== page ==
Archive for the ‘wrongful convictions’ Category

Kent Roach on “Wrongful Convictions in Canada”

July 28, 2011

Wilbert Coffin. David Milgaard. Guy Paul Morin. Donald Marshall, Jr.. Thomas Sophonow. Stephen Truscott. A shameful legacy of  those wrongfully convicted by the Canadian criminal justice system.

In the United States, according to The Innocence Project:

There have been 273 post-conviction DNA exonerations in the United States.

• The first DNA exoneration took place in 1989. Exonerations have been won in 34 states; since 2000, there have been 206 exonerations.

• 17 of the 273 people exonerated through DNA served time on death row.

• The average length of time served by exonerees is 13 years. The total number of years served is approximately 3,524.

• The average age of exonerees at the time of their wrongful convictions was 27.”

What are the root causes of wrongful convictions and how can they be avoided in the future? Kent Roach (University of Toronto – Faculty of Law) attempts to provide an answer from a Canadian perspective in his post entitled “Wrongful Convictions in Canada”, University of Cincinnati Law Review, forthcoming. Here’s the abstract:

This article provides an overview of wrongful convictions in Canada. The first part examines the number of wrongful convictions concluding that the 40-70 known wrongful convictions are likely the tip of the iceberg given that they mostly arise in homicide and/or sexual assault cases and that a number of recently revealed cases suggests that wrongful convictions may occur in guilty plea cases. The next part uses the Donald Marshall Jr and Tammy Marquardt cases as case studies of the two main forms of overturning wrongful convictions: petitions to the federal Minister of Justice to re-open cases and out of time appeals, both with fresh evidence. The article then examines the main causes of wrongful convictions and the role that police, prosecutors, providers of forensic evidence, defence counsel and judges and juries play in wrongful convictions and the remedies that have been proposed by various public inquiries and sometimes implemented in Canada to deal with those causes. The last part of this article will examine compensation for the wrongfully convicted including the steps that Canada has taken to comply with Article 14(6) of the International Covenant on Civil and Political Rights with respect to compensation.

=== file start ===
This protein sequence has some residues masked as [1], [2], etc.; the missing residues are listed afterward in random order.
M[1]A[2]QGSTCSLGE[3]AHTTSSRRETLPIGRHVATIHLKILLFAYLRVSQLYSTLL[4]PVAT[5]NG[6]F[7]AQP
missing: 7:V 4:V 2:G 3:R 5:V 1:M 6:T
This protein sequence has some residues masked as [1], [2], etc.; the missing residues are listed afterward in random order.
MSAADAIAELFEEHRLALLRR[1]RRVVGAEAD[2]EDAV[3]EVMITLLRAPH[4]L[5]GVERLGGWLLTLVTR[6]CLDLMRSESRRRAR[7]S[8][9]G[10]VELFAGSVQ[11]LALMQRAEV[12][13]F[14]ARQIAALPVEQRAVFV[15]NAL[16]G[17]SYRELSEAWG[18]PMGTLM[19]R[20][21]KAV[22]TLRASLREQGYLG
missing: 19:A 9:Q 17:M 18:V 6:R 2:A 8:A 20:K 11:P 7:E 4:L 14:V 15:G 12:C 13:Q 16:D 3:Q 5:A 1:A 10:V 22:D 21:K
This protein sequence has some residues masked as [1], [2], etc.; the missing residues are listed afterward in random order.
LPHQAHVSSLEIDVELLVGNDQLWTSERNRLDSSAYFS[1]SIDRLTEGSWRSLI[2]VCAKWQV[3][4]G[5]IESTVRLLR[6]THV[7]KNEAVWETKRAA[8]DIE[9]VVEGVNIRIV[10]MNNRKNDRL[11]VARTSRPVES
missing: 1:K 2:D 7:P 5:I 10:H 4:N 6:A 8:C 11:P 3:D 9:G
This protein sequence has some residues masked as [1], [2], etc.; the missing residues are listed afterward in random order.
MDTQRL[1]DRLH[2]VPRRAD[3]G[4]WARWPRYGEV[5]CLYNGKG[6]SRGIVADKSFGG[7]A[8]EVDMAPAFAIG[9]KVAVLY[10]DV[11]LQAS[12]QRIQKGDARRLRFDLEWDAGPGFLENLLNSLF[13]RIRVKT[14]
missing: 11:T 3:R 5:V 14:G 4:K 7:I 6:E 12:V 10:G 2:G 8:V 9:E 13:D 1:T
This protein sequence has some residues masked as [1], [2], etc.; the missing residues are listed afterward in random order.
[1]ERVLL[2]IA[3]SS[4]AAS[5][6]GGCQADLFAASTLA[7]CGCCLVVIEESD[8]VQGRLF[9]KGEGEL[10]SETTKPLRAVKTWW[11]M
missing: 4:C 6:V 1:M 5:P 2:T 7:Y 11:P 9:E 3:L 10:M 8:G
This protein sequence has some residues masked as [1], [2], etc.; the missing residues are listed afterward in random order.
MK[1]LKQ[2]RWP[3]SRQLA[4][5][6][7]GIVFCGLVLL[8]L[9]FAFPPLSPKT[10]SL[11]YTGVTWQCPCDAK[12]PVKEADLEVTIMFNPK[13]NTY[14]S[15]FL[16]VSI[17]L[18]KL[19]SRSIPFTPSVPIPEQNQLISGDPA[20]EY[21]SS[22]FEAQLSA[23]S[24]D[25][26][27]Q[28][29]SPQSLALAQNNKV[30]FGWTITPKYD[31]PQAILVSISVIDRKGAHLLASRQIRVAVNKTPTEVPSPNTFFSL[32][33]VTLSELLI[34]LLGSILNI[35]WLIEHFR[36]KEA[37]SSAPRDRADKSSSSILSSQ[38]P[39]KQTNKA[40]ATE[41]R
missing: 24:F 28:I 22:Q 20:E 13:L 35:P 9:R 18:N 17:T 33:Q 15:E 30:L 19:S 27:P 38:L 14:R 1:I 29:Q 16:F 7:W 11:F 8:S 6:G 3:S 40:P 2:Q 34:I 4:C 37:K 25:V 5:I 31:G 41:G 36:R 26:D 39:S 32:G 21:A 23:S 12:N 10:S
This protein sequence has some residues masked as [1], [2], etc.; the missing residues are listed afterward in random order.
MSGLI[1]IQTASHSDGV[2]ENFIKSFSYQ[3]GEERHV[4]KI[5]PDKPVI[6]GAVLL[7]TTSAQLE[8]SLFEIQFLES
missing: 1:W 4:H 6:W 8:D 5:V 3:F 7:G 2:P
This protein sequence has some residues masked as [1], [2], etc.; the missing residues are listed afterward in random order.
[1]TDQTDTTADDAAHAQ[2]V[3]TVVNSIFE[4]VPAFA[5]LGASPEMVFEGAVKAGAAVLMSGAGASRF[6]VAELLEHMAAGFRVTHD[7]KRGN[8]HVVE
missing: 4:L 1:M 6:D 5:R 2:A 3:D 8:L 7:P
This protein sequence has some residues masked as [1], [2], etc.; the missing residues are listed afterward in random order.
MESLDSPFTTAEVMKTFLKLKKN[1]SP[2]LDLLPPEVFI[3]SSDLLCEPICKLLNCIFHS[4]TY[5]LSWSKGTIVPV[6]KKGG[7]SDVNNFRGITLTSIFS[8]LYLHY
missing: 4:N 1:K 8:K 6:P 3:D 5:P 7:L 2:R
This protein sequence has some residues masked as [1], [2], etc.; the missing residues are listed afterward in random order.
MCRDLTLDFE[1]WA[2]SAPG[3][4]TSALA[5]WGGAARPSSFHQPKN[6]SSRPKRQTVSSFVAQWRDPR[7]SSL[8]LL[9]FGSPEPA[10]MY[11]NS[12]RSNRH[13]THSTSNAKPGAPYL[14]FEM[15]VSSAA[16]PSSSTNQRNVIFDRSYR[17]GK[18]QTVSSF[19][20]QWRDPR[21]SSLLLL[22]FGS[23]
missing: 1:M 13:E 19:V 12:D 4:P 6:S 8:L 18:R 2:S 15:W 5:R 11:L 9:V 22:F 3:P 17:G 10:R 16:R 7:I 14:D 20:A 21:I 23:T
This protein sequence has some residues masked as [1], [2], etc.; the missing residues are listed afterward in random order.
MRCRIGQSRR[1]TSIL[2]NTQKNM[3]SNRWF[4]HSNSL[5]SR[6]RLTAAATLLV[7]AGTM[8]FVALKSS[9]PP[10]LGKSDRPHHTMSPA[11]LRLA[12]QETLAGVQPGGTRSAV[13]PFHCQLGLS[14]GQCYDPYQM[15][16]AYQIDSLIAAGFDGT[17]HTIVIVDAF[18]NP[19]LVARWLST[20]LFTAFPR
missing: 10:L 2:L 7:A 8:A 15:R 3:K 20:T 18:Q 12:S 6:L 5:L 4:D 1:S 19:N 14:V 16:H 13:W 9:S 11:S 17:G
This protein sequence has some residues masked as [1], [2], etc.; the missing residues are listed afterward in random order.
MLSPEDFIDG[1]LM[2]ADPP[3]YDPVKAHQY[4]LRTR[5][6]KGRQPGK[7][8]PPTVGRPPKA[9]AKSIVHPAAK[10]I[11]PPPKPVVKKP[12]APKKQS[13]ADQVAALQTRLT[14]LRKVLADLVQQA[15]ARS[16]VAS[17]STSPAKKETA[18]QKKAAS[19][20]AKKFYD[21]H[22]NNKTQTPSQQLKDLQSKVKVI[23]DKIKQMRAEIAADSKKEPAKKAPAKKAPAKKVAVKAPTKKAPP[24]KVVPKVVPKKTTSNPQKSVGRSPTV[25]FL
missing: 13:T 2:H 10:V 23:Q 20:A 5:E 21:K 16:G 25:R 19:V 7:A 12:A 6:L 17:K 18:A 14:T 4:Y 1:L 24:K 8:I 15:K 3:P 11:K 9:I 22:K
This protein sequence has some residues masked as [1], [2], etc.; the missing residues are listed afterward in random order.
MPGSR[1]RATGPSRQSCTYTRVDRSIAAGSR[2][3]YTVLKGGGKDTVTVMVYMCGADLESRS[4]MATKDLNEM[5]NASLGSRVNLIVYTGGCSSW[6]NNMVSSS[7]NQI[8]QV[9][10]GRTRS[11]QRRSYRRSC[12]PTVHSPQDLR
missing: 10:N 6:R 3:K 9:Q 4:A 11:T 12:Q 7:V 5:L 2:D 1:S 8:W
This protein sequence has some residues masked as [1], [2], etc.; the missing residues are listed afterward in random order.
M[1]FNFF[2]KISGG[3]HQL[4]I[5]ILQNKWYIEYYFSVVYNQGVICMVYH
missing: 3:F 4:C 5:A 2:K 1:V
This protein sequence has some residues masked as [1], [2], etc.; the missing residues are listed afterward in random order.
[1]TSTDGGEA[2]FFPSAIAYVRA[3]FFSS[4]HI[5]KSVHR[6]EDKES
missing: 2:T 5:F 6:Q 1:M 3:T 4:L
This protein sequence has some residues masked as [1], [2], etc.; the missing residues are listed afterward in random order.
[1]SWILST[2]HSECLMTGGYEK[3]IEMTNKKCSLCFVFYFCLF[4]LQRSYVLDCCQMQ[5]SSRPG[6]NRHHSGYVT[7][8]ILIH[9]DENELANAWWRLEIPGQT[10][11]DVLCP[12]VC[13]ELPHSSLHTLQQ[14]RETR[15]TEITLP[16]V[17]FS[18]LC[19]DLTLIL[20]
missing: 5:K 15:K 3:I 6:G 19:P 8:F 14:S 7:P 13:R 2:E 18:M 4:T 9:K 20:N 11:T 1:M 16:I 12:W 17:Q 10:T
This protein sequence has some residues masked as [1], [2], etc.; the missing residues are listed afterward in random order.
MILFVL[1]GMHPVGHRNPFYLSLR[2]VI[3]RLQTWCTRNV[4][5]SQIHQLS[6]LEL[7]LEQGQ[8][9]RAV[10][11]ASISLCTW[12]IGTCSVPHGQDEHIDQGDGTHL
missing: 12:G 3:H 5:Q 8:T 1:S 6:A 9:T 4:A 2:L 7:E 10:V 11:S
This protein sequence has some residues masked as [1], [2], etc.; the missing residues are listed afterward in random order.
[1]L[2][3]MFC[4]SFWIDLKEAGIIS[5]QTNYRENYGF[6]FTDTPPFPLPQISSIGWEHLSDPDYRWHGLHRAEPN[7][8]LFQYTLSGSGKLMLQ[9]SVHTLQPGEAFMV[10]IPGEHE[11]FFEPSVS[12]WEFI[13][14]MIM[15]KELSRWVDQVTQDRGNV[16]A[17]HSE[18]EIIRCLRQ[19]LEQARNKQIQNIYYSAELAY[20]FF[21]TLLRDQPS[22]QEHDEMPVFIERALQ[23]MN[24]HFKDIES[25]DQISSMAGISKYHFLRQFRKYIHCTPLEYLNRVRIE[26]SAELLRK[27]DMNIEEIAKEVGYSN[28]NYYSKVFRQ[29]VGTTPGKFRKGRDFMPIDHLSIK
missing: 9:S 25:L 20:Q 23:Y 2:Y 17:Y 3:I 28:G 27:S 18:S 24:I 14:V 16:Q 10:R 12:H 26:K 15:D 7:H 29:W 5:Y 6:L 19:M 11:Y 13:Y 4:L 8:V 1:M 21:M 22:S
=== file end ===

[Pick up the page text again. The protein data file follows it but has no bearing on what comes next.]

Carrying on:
A copy of the paper may be downloaded from SSRN here.

Katherine MacLellan (thecourt.ca): "Out, Damned Spot!…Chaudhary v. AG of Can. et al."

November 19, 2010
 For those who have a keen interest in wrongful convictions, Charter litigation and procedural justice, and who also appreciate fine legal writing, I  highly commend this post by 2nd year Osgoode Hall Law School J.D. student, Katherine MacLellan over at thecourt.ca entitled: 

Kent Roach on "Wrongful Convictions: Adversarial and Inquisitorial Themes"

July 28, 2010
Wilbert Coffin. David Milgaard. Guy Paul Morin. Donald Marshall. Thomas Sophonow. Stephen Truscott. A tragic coterie of the wrongfully convicted in Canada.
In the United States, according to The Innocence Project:
“There have been 255 post-conviction DNA exonerations in the United States.

• The first DNA exoneration took place in 1989. Exonerations have been won in 34 states; since 2000, there have been 189 exonerations.
• 17 of the 255 people exonerated through DNA served time on death row.
• The average length of time served by exonerees is 13 years. The total number of years served is approximately 3,245.
• The average age of exonerees at the time of their wrongful convictions was 27.”

What are the root causes of wrongful convictions and how can they be avoided in the future? Professor Kent Roach (University of Toronto – Faculty of Law) considers these issues in a new paper on SSRN entitled: Wrongful Convictions: Adversarial and Inquisitorial Themes appearing in the North Carolina Journal of International Law and Commercial Regulation, Vol. 35, 2010.  Here is the abstract: 
The discovery of wrongful convictions in Anglo-American systems over the last twenty years has shaken confidence in the adversarial system of criminal justice. The first part of this article will assess the main identified causes of wrongful convictions in Anglo-American systems through the lens of what they reveal about the limits of the adversary system. Six main causes will be discussed, namely mistaken eyewitness identification, lying witnesses, false confessions and false guilty pleas, faulty forensic evidence, tunnel vision or confirmation bias, and inadequate defense representation. The second part of this article will assess possible remedies for wrongful convictions in Anglo-American systems through the lens of the extent to which they attempt to improve the adversarial system and the extent to which they adopt practices that use inquisitorial methods of investigation.

The third part of the article will discuss reform proposals for preventing and remedying wrongful convictions that explicitly or implicitly draw on inquisitorial ideals. It will be suggested that many adversarial systems can easily accommodate inquisitorially inspired reforms. Finally, this article will draw some conclusions about what wrongful convictions can tell us about adversarial and inquisitorial systems. The weaknesses and blind spots of each system will be examined as a prelude to suggesting that combining aspects of adversarial and inquisitorial systems can best prevent and remedy wrongful convictions. Each system can and should learn from the other in order to better prevent and remedy wrongful convictions.


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